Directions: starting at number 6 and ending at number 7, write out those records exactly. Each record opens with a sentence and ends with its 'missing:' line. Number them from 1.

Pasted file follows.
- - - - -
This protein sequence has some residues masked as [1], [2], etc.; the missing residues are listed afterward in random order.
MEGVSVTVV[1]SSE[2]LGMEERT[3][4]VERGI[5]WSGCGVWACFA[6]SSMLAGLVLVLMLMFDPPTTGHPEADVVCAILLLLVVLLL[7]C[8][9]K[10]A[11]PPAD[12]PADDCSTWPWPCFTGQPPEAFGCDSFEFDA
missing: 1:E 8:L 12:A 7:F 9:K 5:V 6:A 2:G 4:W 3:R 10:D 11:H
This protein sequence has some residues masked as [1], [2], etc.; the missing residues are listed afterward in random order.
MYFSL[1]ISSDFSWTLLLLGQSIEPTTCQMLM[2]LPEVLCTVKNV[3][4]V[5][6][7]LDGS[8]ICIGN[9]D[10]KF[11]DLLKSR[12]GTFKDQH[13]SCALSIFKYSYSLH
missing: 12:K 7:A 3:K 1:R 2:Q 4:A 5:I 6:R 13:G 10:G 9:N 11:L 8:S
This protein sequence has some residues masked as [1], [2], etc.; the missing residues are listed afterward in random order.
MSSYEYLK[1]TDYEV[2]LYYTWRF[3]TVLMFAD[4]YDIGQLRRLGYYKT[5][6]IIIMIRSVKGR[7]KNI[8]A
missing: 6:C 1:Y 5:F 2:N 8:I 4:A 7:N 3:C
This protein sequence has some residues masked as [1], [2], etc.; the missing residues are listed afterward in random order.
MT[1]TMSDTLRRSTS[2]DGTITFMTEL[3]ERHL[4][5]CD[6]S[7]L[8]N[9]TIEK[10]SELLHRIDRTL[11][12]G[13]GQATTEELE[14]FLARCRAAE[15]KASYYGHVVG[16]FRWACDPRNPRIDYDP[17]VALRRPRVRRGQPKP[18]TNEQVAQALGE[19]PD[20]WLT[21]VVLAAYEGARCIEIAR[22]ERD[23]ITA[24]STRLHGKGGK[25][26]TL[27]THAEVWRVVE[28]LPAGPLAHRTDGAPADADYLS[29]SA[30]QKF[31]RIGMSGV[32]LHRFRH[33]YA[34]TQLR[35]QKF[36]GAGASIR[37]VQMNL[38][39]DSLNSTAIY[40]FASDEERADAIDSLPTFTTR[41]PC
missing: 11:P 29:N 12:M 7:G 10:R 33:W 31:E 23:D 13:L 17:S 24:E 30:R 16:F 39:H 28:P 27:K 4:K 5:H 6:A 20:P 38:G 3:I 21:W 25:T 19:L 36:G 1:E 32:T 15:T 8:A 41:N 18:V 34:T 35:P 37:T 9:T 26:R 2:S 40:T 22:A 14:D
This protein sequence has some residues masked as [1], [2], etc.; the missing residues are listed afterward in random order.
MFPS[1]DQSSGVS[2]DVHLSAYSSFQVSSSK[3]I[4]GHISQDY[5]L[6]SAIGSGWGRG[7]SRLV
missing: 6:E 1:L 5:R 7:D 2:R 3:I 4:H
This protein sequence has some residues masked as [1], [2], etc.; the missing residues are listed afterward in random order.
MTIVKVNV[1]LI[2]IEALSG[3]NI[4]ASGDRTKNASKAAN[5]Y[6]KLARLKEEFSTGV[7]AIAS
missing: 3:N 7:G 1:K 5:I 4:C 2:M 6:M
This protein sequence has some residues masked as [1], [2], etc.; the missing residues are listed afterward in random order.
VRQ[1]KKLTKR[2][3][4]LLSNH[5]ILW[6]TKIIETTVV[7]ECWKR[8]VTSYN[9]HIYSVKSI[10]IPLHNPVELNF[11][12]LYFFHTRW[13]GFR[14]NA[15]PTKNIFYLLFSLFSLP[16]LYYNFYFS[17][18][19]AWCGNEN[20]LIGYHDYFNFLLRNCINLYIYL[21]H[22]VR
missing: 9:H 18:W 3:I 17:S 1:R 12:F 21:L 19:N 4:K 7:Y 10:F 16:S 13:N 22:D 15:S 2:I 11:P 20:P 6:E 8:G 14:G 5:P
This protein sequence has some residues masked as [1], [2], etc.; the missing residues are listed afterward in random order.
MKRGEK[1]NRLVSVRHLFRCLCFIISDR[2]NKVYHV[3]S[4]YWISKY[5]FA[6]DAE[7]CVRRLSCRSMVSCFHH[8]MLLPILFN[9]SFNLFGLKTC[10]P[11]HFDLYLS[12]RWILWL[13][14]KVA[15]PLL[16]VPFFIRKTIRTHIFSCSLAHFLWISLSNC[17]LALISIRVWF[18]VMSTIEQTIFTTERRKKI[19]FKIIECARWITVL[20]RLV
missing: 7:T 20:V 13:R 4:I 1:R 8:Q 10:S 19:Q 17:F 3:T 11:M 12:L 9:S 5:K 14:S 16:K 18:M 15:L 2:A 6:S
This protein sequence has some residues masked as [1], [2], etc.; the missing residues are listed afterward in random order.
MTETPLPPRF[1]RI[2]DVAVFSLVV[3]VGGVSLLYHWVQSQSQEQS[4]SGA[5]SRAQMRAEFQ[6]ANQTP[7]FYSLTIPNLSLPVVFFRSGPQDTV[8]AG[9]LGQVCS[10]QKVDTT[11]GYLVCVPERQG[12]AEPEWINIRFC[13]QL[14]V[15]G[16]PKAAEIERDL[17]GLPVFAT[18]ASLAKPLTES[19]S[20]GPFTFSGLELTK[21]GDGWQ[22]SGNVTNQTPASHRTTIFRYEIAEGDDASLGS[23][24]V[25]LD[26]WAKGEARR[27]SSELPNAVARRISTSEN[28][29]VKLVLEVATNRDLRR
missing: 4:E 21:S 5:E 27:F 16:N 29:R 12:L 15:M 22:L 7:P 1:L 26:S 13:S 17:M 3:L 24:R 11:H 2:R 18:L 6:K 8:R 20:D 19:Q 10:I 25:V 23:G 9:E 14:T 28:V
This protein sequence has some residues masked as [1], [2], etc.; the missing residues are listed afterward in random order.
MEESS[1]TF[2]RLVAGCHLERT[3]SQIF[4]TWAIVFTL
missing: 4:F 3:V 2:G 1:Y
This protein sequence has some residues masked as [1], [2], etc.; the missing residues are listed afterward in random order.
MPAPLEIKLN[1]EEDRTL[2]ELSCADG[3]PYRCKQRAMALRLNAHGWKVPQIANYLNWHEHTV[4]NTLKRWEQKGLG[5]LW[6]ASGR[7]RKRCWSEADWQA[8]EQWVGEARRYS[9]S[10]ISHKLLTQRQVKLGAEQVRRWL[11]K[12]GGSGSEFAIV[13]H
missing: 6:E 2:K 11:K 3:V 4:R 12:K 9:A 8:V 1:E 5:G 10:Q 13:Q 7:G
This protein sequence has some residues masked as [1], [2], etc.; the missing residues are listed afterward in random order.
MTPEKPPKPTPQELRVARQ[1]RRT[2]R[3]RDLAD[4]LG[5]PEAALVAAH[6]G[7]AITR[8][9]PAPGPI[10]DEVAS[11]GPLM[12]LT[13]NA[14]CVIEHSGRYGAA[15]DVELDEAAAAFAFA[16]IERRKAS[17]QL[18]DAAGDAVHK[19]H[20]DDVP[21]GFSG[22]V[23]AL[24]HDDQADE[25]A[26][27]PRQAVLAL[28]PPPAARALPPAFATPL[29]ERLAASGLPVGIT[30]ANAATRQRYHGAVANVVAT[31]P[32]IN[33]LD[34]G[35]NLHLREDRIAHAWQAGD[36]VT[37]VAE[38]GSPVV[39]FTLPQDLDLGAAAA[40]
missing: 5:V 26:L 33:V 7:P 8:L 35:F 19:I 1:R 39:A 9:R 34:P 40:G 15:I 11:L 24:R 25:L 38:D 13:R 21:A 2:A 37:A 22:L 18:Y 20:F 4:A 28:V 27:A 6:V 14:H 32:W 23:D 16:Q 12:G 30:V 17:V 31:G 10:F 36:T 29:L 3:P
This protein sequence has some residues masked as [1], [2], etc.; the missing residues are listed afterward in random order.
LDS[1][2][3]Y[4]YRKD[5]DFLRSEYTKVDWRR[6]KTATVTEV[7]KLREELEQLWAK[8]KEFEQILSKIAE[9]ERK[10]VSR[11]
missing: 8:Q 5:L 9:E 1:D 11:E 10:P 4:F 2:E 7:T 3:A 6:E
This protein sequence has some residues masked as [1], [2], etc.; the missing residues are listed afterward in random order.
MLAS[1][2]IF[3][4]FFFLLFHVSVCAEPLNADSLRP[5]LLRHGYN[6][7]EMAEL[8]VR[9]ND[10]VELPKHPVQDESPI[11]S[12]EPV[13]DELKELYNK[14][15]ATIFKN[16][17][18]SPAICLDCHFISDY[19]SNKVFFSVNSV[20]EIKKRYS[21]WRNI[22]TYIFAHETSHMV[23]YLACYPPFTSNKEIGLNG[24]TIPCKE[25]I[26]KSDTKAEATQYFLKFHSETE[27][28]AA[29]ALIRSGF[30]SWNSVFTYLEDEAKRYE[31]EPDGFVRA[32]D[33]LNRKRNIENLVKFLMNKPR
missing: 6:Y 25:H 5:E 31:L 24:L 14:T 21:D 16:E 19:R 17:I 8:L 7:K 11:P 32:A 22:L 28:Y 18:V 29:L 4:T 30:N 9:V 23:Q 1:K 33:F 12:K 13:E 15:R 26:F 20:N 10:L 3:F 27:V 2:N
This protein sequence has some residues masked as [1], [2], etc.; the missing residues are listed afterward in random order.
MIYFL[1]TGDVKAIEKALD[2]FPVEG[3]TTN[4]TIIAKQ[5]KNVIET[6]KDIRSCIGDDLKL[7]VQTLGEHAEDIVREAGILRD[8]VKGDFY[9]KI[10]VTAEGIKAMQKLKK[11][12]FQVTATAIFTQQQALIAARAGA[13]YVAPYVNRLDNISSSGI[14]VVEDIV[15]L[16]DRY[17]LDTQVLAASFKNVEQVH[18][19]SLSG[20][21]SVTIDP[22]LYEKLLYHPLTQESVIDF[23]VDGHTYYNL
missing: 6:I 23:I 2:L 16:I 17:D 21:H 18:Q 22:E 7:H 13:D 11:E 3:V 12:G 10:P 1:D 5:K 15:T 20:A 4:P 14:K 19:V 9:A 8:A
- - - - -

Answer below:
This protein sequence has some residues masked as [1], [2], etc.; the missing residues are listed afterward in random order.
MTIVKVNV[1]LI[2]IEALSG[3]NI[4]ASGDRTKNASKAAN[5]Y[6]KLARLKEEFSTGV[7]AIAS
missing: 3:N 7:G 1:K 5:I 4:C 2:M 6:M
This protein sequence has some residues masked as [1], [2], etc.; the missing residues are listed afterward in random order.
VRQ[1]KKLTKR[2][3][4]LLSNH[5]ILW[6]TKIIETTVV[7]ECWKR[8]VTSYN[9]HIYSVKSI[10]IPLHNPVELNF[11][12]LYFFHTRW[13]GFR[14]NA[15]PTKNIFYLLFSLFSLP[16]LYYNFYFS[17][18][19]AWCGNEN[20]LIGYHDYFNFLLRNCINLYIYL[21]H[22]VR
missing: 9:H 18:W 3:I 17:S 1:R 12:F 21:L 19:N 4:K 7:Y 10:F 16:S 13:N 22:D 15:S 2:I 11:P 20:P 6:E 8:G 14:G 5:P